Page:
Tuesday, October 1, 2013

October 2013 Poetry Challenge: A Parody

Much poetry has a serious purpose. Some is just for enjoyment. This month it is time for some poetic fun; it is time to write a parody.

Some poems almost seem to invite people to write parodies.  Among them are “Casey at the Bat” by Ernest Lawrence Thayer and “Jenny Kiss’d Me” by Leigh Hunt.

Casey at the Bat

The outlook wasn't brilliant for the Mudville nine that day:
The score stood four to two, with but one inning more to play,
And then when Cooney died at first, and Barrows did the same,
A pall-like silence fell upon the patrons of the game.

A straggling few got up to go in deep despair. The rest
Clung to the hope which springs eternal in the human breast;
They thought, "If only Casey could but get a whack at that—
We'd put up even money now, with Casey at the bat."

But Flynn preceded Casey, as did also Jimmy Blake,
And the former was a hoodoo, while the latter was a cake;
So upon that stricken multitude grim melancholy sat,
For there seemed but little chance of Casey getting to the bat.

But Flynn let drive a single, to the wonderment of all,
And Blake, the much despisèd, tore the cover off the ball;
And when the dust had lifted, and men saw what had occurred,
There was Jimmy safe at second and Flynn a-hugging third.

Then from five thousand throats and more there rose a lusty yell;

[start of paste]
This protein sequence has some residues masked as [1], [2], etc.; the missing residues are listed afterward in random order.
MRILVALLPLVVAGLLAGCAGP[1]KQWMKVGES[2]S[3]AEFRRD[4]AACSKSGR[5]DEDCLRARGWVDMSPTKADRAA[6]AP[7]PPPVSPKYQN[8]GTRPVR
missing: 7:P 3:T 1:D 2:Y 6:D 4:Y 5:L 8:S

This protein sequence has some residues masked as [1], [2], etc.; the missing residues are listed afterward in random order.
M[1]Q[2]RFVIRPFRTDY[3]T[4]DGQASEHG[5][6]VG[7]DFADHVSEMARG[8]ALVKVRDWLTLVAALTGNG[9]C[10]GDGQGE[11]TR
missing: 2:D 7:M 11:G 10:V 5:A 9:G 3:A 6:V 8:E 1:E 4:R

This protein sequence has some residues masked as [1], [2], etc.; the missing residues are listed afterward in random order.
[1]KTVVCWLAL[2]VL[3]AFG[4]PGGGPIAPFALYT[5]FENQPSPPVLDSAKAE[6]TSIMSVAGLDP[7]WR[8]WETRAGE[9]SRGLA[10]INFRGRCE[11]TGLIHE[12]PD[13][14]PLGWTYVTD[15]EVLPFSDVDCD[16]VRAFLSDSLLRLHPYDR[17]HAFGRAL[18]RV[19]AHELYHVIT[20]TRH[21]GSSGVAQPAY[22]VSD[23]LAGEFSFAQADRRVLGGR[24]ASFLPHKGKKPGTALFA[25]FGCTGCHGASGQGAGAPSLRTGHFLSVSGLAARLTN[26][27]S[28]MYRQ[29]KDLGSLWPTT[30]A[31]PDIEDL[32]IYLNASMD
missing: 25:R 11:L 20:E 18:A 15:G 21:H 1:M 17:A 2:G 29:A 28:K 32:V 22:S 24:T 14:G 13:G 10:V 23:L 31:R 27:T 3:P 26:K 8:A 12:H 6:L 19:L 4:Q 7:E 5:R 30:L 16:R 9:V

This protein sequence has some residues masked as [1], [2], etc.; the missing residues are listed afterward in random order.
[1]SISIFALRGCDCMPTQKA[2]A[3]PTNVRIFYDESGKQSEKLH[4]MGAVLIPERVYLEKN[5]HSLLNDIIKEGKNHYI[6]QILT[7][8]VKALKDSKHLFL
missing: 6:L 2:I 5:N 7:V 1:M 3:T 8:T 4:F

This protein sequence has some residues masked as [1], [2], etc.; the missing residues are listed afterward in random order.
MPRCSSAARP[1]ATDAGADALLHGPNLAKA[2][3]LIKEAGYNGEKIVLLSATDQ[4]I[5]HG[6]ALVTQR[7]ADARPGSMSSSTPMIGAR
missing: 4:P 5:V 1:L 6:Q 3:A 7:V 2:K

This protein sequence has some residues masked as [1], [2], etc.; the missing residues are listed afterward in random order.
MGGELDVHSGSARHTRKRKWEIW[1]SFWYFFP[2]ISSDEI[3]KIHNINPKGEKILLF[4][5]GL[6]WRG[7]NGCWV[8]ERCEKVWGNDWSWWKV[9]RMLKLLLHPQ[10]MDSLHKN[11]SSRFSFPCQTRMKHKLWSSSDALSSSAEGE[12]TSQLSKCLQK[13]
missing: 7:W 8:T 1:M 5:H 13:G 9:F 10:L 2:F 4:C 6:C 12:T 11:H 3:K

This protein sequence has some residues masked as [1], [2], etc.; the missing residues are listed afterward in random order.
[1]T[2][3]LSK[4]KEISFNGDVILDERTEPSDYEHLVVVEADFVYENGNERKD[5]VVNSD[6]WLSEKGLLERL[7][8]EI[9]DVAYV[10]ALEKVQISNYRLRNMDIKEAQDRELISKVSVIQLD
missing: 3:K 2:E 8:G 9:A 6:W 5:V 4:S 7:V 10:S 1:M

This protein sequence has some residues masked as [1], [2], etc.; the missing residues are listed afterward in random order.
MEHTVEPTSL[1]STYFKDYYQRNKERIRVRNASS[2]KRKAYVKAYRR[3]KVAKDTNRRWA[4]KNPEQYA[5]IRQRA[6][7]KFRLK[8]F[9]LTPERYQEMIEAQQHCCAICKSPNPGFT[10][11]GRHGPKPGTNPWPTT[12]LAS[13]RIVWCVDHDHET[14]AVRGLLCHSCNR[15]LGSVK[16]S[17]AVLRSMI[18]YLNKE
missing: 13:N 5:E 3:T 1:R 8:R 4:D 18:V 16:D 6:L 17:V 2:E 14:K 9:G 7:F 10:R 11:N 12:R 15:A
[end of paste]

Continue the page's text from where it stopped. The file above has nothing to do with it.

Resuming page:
It rumbled through the valley, it rattled in the dell;
It pounded on the mountain and recoiled upon the flat,
For Casey, mighty Casey, was advancing to the bat.

There was ease in Casey's manner as he stepped into his place;
There was pride in Casey's bearing and a smile lit Casey's face.
And when, responding to the cheers, he lightly doffed his hat,
No stranger in the crowd could doubt 'twas Casey at the bat.

Ten thousand eyes were on him as he rubbed his hands with dirt;
Five thousand tongues applauded when he wiped them on his shirt;
Then while the writhing pitcher ground the ball into his hip,
Defiance flashed in Casey's eye, a sneer curled Casey's lip.

And now the leather-covered sphere came hurtling through the air,
And Casey stood a-watching it in haughty grandeur there.
Close by the sturdy batsman the ball unheeded sped—
"That ain't my style," said Casey. "Strike one!" the umpire said.

From the benches, black with people, there went up a muffled roar,
Like the beating of the storm-waves on a stern and distant shore;
"Kill him! Kill the umpire!" shouted someone on the stand;
And it's likely they'd have killed him had not Casey raised his hand.

With a smile of Christian charity great Casey's visage shone;
He stilled the rising tumult; he bade the game go on;
He signaled to the pitcher, and once more the dun sphere flew;
But Casey still ignored it and the umpire said, "Strike two!"

"Fraud!" cried the maddened thousands, and echo answered "Fraud!"
But one scornful look from Casey and the audience was awed.
They saw his face grow stern and cold, they saw his muscles strain,
And they knew that Casey wouldn't let that ball go by again.

The sneer is gone from Casey's lip, his teeth are clenched in hate,
He pounds with cruel violence his bat upon the plate;
And now the pitcher holds the ball, and now he lets it go,
And now the air is shattered by the force of Casey's blow.

Oh, somewhere in this favoured land the sun is shining bright,
The band is playing somewhere, and somewhere hearts are light;
And somewhere men are laughing, and somewhere children shout,
But there is no joy in Mudville—mighty Casey has struck out.

~ Ernest Lawrence Thayer